… As for plot holes, here are a couple. Rick completely loses his bag of weapons before suddenly having it in his possession. Evie loses her books and research material when the boat is attacked by the Medjay, but later at the hotel in Fort Brydon, Evie and Rick are packing and unpacking several books and a type writer that belong to her. I hadn’t noticed these before, and they didn’t spoil the film for me at all… but sometimes readers and viewers can spot things more easily than the writer. Although I didn’t change my points for these plot holes (because it’s difficult to account for them), I would never have noticed them otherwise. It was really useful to me when I thought my book was water tight.

I hope you find the tool useful, or that it gives you some ideas to develop your own.

Weaking Plan - Analysis of 'The Mummy'

Weaking Plan - Analysis of 'The Mummy'

Full Super Mario Galaxy 2 Soundtrack on Youtube

Posted in Games, music, Soundtracks on May 24, 2010 by Jim St Ruth

For anyone waiting with baited breath for Super Mario Galaxy 2 – especially those of us in Europe and Australia who have to wait until June (it genuinely pains me, alright?), Mahito Yokota has uploaded the entire soundtrack to the game on Youtube. It’s a work of brilliance and, now that Manchester’s week of  summer is finally here, some cheery music is good for the soul.

Click HERE for the playlist.


Posted in Stories, writing on May 16, 2010 by Jim St Ruth

The future, moments before the Earth is sealed inside an all-encompassing planetary shield.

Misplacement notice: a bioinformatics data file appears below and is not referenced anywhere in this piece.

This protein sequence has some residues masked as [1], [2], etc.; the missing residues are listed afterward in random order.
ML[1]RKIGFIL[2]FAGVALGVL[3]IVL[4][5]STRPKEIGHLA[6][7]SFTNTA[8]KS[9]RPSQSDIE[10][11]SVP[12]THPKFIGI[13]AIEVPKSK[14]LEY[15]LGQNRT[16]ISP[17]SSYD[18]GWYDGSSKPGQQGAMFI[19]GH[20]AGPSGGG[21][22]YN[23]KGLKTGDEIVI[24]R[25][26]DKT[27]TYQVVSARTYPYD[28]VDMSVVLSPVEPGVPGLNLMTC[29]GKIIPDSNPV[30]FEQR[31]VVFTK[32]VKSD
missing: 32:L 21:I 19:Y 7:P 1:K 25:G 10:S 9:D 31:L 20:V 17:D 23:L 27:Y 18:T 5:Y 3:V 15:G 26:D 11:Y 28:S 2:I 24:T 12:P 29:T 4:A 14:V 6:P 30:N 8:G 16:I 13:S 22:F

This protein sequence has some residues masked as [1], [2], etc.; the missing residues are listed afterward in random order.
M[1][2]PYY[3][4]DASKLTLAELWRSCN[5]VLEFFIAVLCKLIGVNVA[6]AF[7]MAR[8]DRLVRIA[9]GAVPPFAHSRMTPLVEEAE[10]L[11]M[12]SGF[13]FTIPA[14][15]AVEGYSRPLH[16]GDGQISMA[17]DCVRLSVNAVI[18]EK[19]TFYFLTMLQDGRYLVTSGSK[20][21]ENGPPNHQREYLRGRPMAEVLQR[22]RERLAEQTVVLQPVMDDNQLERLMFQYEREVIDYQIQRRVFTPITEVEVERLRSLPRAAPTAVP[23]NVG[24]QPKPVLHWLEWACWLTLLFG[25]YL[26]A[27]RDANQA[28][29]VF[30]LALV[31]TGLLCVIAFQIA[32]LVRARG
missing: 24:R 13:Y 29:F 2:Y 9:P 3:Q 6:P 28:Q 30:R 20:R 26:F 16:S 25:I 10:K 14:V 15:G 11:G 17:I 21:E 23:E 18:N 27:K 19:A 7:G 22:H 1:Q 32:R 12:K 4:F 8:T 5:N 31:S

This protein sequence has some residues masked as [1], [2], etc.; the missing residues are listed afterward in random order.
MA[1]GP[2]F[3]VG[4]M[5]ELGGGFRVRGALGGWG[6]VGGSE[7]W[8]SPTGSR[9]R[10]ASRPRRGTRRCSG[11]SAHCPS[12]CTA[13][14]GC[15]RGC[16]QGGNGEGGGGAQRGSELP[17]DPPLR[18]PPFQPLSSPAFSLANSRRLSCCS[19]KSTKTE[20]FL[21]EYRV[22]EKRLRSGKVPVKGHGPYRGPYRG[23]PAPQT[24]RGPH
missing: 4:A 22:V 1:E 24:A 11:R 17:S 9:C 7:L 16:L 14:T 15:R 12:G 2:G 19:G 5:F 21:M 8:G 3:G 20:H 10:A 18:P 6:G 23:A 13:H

Elliot brings his dying sister, Kayla, to meet his childhood friend, Shaw. Shaw is the son of one of the reclusive ruling Elite, and hides a secret that has been kept from the Surfaces of the Metropolis… but why is Elliot manipulating his old friend into revealing that secret, when he already knows the truth?


Closure - Download the PDF below


Design help

Posted in Design, General, Pictures on May 13, 2010 by Jim St Ruth

Thanks to my partner for this…

I went sketch and photoshop mad trying to put something together for the look of my blog. I knew what I wanted to do with the site and knew what i wanted to say, but wasn’t sure how to say it… and too many doodles, sketches and a lot of highly varied inspiration left me lost. So, my partner produced the following tool and I thought it’d be great to share.

For each line there are too different values, one on the left, one on the right. Easy. Just place a mark on the line at a point where you feel your site sits. Not every measure might be suitable, and I have to admit I was unsure about a few, but it set my mind going in the direction of something that I was happy with. Hope it’s useful – and if it helps you produce your site or just think of other measures for it, then great.

Just don’t draw on your monitor… Pen ink’s a bitch to clean off.

Blog Design Measures